Twin towers in Kuwait City reference vernacular Arabic architecture | Dezeen
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Burj Alshaya by Gensler

Twin towers in Kuwait City reference vernacular Arabic architecture

Architecture firm Gensler has completed a pair of towers in Kuwait City featuring facades that recall traditional Arabic screens, with one containing offices and the other a hotel with interiors by Yabu Pushelberg.

The building comprises two towers connected by a podium topped with a roof terrace.

One tower contains a new headquarters for local retail giant Alshaya, while the other is occupied by a Four Seasons hotel with distinctive interiors by Canadian duo George Yabu and Glenn Pushelberg.

The studio is renowned for its work in the hospitality sector, with previous projects including the design of interiors for the Four Seasons Downtown New York hotel and guest rooms featuring space-saving foldaway furniture for the Moxy Times Square hotel.

Burj Alshaya by Gensler

Gensler was responsible for the architectural design of the Burj Alshaya development, which it described as influenced by regional architectural tradition, specifically the concept of enclosing windows behind a latticework screen called a mashrabiya to provide shade and privacy.

A three-dimensional lattice extends across the east and west elevations of the towers and much of the podium.

Burj Alshaya by Gensler

Its design aims to root the building in its context while improving efficiency by mitigating the effects of solar radiation and high ambient temperatures.

"The architectural expression takes the concept of traditional mashrabiya shading in local architecture and reinterprets it to create a new focal point for the city's elite social scene," Gensler principal and global hospitality leader, Tom Lindblom, told Dezeen.

Burj Alshaya by Gensler

"Its modulating aluminium facade is both visually appealing and enhances users' privacy during the day," continued Lindblom.

According to the architect, the diamond pattern of the lattice represents a contemporary interpretation of the mashrabiya screen, and produces a dynamic aesthetic that catches the eye when viewed from the surrounding neighbourhood.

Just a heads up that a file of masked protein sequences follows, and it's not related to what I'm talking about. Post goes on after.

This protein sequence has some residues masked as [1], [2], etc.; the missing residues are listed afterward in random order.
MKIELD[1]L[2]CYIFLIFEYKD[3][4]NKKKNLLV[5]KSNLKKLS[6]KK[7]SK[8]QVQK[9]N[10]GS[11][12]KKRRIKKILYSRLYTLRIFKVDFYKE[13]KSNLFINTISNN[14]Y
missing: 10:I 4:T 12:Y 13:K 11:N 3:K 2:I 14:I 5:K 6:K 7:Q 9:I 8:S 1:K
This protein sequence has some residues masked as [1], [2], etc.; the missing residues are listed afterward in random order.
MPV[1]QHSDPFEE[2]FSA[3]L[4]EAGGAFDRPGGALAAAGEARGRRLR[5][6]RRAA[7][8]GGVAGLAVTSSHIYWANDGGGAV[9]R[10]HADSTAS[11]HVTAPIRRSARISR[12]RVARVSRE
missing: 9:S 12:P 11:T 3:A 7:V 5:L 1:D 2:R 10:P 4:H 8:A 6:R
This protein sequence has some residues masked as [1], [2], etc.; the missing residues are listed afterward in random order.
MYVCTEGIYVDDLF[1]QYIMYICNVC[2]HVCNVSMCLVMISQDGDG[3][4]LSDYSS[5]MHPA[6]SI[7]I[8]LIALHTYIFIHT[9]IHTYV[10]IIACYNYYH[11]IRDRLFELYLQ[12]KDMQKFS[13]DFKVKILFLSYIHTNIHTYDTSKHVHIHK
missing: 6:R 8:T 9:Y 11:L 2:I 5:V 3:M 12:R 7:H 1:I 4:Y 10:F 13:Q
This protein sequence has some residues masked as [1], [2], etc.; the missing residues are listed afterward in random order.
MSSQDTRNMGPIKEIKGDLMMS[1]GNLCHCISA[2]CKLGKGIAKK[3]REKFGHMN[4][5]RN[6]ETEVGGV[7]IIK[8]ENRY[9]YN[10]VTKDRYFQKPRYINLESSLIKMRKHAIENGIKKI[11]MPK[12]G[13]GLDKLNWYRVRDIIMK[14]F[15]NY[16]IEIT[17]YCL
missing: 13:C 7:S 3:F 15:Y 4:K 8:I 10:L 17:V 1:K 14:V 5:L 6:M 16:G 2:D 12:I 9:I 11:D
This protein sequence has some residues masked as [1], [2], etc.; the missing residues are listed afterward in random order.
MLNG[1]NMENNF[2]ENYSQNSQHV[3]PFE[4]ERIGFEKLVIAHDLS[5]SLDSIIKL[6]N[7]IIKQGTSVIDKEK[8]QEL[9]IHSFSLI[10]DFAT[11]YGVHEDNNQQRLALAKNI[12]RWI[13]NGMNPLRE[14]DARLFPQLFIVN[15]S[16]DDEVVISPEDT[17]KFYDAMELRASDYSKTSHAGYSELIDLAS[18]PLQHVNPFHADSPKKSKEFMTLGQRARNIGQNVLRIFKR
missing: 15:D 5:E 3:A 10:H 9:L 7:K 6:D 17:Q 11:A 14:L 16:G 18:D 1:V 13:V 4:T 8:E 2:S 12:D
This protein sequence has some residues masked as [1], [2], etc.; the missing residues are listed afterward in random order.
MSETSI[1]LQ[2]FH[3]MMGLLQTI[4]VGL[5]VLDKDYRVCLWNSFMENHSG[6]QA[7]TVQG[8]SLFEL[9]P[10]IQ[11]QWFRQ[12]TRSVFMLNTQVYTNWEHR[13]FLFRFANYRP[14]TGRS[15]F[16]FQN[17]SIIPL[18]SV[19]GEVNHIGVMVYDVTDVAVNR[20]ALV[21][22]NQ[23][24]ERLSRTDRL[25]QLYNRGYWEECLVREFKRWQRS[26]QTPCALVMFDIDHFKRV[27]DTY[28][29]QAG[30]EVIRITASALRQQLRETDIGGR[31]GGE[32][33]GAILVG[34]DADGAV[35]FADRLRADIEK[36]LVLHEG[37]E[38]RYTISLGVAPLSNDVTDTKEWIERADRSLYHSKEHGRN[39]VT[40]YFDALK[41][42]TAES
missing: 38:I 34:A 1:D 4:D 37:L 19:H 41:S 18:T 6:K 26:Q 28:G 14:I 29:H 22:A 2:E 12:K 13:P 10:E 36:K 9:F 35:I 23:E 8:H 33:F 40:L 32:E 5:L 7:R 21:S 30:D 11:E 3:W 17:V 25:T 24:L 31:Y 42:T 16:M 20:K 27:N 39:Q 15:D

Burj Alshaya by Gensler

The perforated metal fins alter in scale across the facades and are positioned to ensure optimal solar protection for the occupied interior spaces, as well as the roof terraces on top of each tower.

The Four Seasons Hotel Kuwait at Burj Alshaya hotel occupies 22 storeys of the smaller tower and has 284 rooms and suites, alongside two ballrooms, conference suites, restaurants, a pool and terrace, and a spa.

Four Seasons by Yabu Pushelberg.

The hotel's interiors were designed by Yabu and Pushelberg to complement the exterior's contemporary Arabic expression.

A notable feature of the interior is the spiral stair that forms the centrepiece of the lobby. Alongside this circulation space is the Al Soor lobby lounge – one of the five restaurants housed in the building.

Four Seasons by Yabu Pushelberg.

The geometric patterning of the mashrabiya is referenced throughout the hotel in the form of carpets, screens and surface treatments such as the tessellated suspended ceiling above one of the ballrooms.

Gensler was responsible for the hotel's way finding and signage, while the landscaping was designed by PLandscape. The international architecture practice is also working on a pair of towers in Sri Lanka connected by a sky bridge, and a members' club in Los Angeles backed by actress Gwyneth Paltrow.

Four Seasons by Yabu Pushelberg.

The 42-storey office tower adjoining the hotel provides around 60,000 square metres of office space for Alshaya, with a further 2,000 square metres of retail space accommodated in the basement level.

The overall design of the development is intended to distinguish it from its surroundings and introduce a significant addition to the evolving city, which photographer Nelson Garrido documented in a series of images exploring Kuwait's expansion over the past 40 years.

Four Seasons by Yabu Pushelberg.

"We created a landmark that delivers the functional requirement with an interpretation of local vernacular culture in a contemporary manner—serving guests with care and pride, while echoing Alshaya's philosophy and the Four Seasons brand," Lindblom added.

Other projects completed recently in the country include a minimalist housing development overlooking a manmade canal, and a stone-clad medical centre designed to look like a cultural building.

Exterior photography by Hufton + Crow. Interior photography by Virgile Bertrand.

More images

Burj Alshaya by Gensler
Burj Alshaya by Gensler
Burj Alshaya by Gensler
Burj Alshaya by Gensler
Burj Alshaya by Gensler
Burj Alshaya by Gensler
Four Seasons by Yabu Pushelberg.
Four Seasons by Yabu Pushelberg.
Four Seasons by Yabu Pushelberg.
Four Seasons by Yabu Pushelberg.
Four Seasons by Yabu Pushelberg.
Four Seasons by Yabu Pushelberg.
Four Seasons by Yabu Pushelberg.
Four Seasons by Yabu Pushelberg.
Four Seasons by Yabu Pushelberg.